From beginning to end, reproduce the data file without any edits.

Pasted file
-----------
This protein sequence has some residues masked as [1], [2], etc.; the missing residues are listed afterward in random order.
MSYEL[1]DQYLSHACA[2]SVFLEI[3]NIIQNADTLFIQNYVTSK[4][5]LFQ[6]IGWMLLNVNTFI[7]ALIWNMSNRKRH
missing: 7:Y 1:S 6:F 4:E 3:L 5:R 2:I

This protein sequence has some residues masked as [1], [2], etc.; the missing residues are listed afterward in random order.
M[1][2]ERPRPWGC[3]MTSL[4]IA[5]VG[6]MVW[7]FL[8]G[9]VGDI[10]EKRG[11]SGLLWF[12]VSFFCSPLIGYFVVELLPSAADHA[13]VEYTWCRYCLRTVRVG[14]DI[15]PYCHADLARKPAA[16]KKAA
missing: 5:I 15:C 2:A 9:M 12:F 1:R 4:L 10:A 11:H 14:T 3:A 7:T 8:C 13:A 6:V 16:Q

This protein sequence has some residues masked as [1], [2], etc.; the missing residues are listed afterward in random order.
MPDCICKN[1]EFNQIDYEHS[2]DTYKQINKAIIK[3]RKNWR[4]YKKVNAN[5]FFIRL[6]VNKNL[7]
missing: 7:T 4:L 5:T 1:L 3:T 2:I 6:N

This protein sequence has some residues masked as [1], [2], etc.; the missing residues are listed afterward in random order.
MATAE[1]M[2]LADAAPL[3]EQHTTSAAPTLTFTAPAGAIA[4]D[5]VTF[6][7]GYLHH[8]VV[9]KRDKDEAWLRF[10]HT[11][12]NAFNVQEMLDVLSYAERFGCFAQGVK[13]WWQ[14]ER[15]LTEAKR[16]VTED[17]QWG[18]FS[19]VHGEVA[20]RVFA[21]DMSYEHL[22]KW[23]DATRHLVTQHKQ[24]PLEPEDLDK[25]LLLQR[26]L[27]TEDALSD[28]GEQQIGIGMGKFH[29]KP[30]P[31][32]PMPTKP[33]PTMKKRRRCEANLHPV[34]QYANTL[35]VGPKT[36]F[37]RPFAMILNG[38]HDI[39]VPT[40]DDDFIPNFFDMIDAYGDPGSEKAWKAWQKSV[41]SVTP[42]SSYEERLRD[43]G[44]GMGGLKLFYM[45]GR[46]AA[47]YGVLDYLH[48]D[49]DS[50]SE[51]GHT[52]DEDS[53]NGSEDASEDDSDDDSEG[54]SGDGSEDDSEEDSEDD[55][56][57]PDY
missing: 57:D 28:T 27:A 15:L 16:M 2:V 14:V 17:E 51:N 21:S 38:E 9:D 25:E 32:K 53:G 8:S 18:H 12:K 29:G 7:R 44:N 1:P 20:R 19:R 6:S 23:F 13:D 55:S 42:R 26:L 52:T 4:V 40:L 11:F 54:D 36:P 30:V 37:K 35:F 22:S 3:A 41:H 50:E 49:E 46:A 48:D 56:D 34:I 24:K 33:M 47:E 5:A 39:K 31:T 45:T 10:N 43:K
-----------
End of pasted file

This protein sequence has some residues masked as [1], [2], etc.; the missing residues are listed afterward in random order.
MSYEL[1]DQYLSHACA[2]SVFLEI[3]NIIQNADTLFIQNYVTSK[4][5]LFQ[6]IGWMLLNVNTFI[7]ALIWNMSNRKRH
missing: 7:Y 1:S 6:F 4:E 3:L 5:R 2:I

This protein sequence has some residues masked as [1], [2], etc.; the missing residues are listed afterward in random order.
M[1][2]ERPRPWGC[3]MTSL[4]IA[5]VG[6]MVW[7]FL[8]G[9]VGDI[10]EKRG[11]SGLLWF[12]VSFFCSPLIGYFVVELLPSAADHA[13]VEYTWCRYCLRTVRVG[14]DI[15]PYCHADLARKPAA[16]KKAA
missing: 5:I 15:C 2:A 9:M 12:F 1:R 4:L 10:A 11:H 14:T 3:A 7:T 8:C 13:A 6:V 16:Q

This protein sequence has some residues masked as [1], [2], etc.; the missing residues are listed afterward in random order.
MPDCICKN[1]EFNQIDYEHS[2]DTYKQINKAIIK[3]RKNWR[4]YKKVNAN[5]FFIRL[6]VNKNL[7]
missing: 7:T 4:L 5:T 1:L 3:T 2:I 6:N

This protein sequence has some residues masked as [1], [2], etc.; the missing residues are listed afterward in random order.
MATAE[1]M[2]LADAAPL[3]EQHTTSAAPTLTFTAPAGAIA[4]D[5]VTF[6][7]GYLHH[8]VV[9]KRDKDEAWLRF[10]HT[11][12]NAFNVQEMLDVLSYAERFGCFAQGVK[13]WWQ[14]ER[15]LTEAKR[16]VTED[17]QWG[18]FS[19]VHGEVA[20]RVFA[21]DMSYEHL[22]KW[23]DATRHLVTQHKQ[24]PLEPEDLDK[25]LLLQR[26]L[27]TEDALSD[28]GEQQIGIGMGKFH[29]KP[30]P[31][32]PMPTKP[33]PTMKKRRRCEANLHPV[34]QYANTL[35]VGPKT[36]F[37]RPFAMILNG[38]HDI[39]VPT[40]DDDFIPNFFDMIDAYGDPGSEKAWKAWQKSV[41]SVTP[42]SSYEERLRD[43]G[44]GMGGLKLFYM[45]GR[46]AA[47]YGVLDYLH[48]D[49]DS[50]SE[51]GHT[52]DEDS[53]NGSEDASEDDSDDDSEG[54]SGDGSEDDSEEDSEDD[55][56][57]PDY
missing: 57:D 28:T 27:A 15:L 16:M 2:V 14:V 17:E 51:N 21:S 38:E 9:D 25:E 32:K 53:G 8:S 18:H 12:K 29:G 7:R 44:N 1:P 20:R 19:R 6:S 23:F 13:D 55:S 42:R 26:L 52:T 4:V 40:L 11:F 54:D 36:P 30:V 37:K 35:F 22:S 3:A 41:H 50:E 49:E 46:A 48:D 56:D 34:I 24:K 33:M 47:E 5:A 39:K 31:T 45:T 10:N 43:K